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Thread: Mysterious Crashes with String Functions

  1. #1

    Mysterious Crashes with String Functions

    I've been going crazy trying to debug a problem with using some of the standard string functions, particularly strstr() and strchr(). When I use these under certain conditions (see below), my program always crashes, as indicated by lack of any output on the serial monitor and the need to press the button on the Teensy 4.0 to load any subsequent programs.

    Configuration:
    Teensy 4.0 with nothing attached except USB for download and serial monitor
    Latest versions of VS Code and PlatformIO (latest version of Teensy40)
    Teensy Loader 1.52

    I'm using the string functions four function calls deep from setup(). To isolate the problem, I commented out most of my actual code and use the following as a test:
    Code:
    char *p;
    p = strstr("Test String", "str");
    I used literal strings to eliminate the possibility I was passing in a NULL pointer. This always causes a crash, but when I comment it out and put the same code into any of the three higher-level calling functions...no crash.

    I thought it might be a stack overflow problem, since I had been using a 300-byte buffer as a local variable in the one of the three calling functions. I haven't yet been able to find the default stack allocation, but I saw some clues that it might be quite large. Anyway, I changed the buffer to a global and that didn't have any effect on the problem.

    I'll keep plugging away at this (and maybe I'll just write my own version of strstr()), but I thought it was time to run the flag up for some help. Thanks!

  2. #2
    Stack and heap memory usually share in the same ram memory space on microcontrollers (not talking about additional spi ram/flash memory here), so allocating data on the heap would still not convince me that you don't have a memory overflow?

    Two things I would try:
    1. Reduce this global buffer size memory to 15 bytes and try again.
    2. Check about the validity / volatility of the buffer char* pointer (p in your example) that you return (btw it would be cleaner to return a const char* if you don't need to modify it ),
    sometimes you just return a bad (other uninitialized, non-zero terminated pointer) ; can't see that from your code so pardon my naive suggestion.

  3. #3
    Senior Member+ manitou's Avatar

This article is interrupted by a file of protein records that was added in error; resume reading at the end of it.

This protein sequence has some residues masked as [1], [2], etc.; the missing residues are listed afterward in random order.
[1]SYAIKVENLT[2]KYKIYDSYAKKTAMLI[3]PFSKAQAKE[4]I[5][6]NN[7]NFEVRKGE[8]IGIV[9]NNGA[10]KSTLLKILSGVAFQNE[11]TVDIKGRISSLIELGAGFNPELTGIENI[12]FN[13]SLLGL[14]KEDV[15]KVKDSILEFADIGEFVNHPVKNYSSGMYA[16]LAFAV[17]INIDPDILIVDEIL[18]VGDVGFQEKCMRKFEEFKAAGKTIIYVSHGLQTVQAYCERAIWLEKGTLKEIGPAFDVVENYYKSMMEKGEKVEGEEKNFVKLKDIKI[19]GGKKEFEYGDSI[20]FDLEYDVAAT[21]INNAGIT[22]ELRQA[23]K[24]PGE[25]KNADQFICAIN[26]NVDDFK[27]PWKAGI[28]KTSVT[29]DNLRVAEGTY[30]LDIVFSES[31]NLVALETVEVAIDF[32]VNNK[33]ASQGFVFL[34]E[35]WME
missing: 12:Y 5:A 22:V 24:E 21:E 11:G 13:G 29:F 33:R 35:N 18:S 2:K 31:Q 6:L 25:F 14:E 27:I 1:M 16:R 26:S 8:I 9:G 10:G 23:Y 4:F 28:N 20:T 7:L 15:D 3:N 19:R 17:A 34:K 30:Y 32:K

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    can you provide a complete simple sketch that demonstrates the problem?? Can you try your test with the Arduino/Teensy IDE ?
    Last edited by manitou; 08-08-2020 at 11:23 PM.

  4. #4
    I created a completely separate program to test strstr() when called several levels deep (see below) and of course, it works fine (ugh!). I included a 300-byte local variable buffer at each level to try to simulate a "large" stack. So it must be something about the particular code that I was calling it from, although it's weird that it works fine without the one line that calls strstr() and then crashes when I uncomment the line. So I'll keep testing to try to get more clues. If you're curious, below is the separate test code I created.
    Code:
    #include <Arduino.h>
    
    void Level1();
    void Level2();
    void Level3();
    void Level4();
    
    void setup() {
      char *p;
      char dummy[300];
    
      Serial.begin(115200);
      delay(3000);
      p = strstr("Test string 0", "str");
      if (p != NULL) {
        Serial.print("Level 0: ");
        Serial.println(p);
      }
      Level1();
    }
    
    void Level1() {
      char *p;
      char dummy[300];
      p = strstr("Test string 1", "str");
      if (p != NULL) {
        Serial.print("Level 1: ");
        Serial.println(p);
      }
      Level2();
    }
    
    void Level2() {
      char *p;
      char dummy[300];
      p = strstr("Test string 2", "str");
      if (p != NULL) {
        Serial.print("Level 2: ");
        Serial.println(p);
      }
      Level3();
    }
    
    void Level3() {
      char *p;
      char dummy[300];
      p = strstr("Test string 3", "str");
      if (p != NULL) {
        Serial.print("Level 3: ");
        Serial.println(p);
      }
      Level4();
    }
    
    void Level4() {
      char *p;
      char dummy[300];
      p = strstr("Test string 4", "str");
      if (p != NULL) {
        Serial.print("Level 4: ");
        Serial.println(p);
      }
    }
    
    void loop() {
      // put your main code here, to run repeatedly:
    }

  5. #5
    Senior Member
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    Your sample code in msg #4 is not the same as the snippet in #1.
    Code:
    p = strstr("Test String", "str");
    will return NULL because "str" does not occur in "Test String".
    Your tests in #4 all use "Test string", in which case it will match "str".
    Is your code handling a NULL return from strstr properly?

    Pete

    Pete

  6. #6
    Apart from the fact that this example will not return NULL as you test with 'string' not 'String', and assuming that:
    1. you handle the NULL case properly in your original code
    2. if you return a pointer in your original, that the pointer is referencing a valid zero terminated string,
    then you may have a memory overflow, did you test with a very small buffer size as I recommended?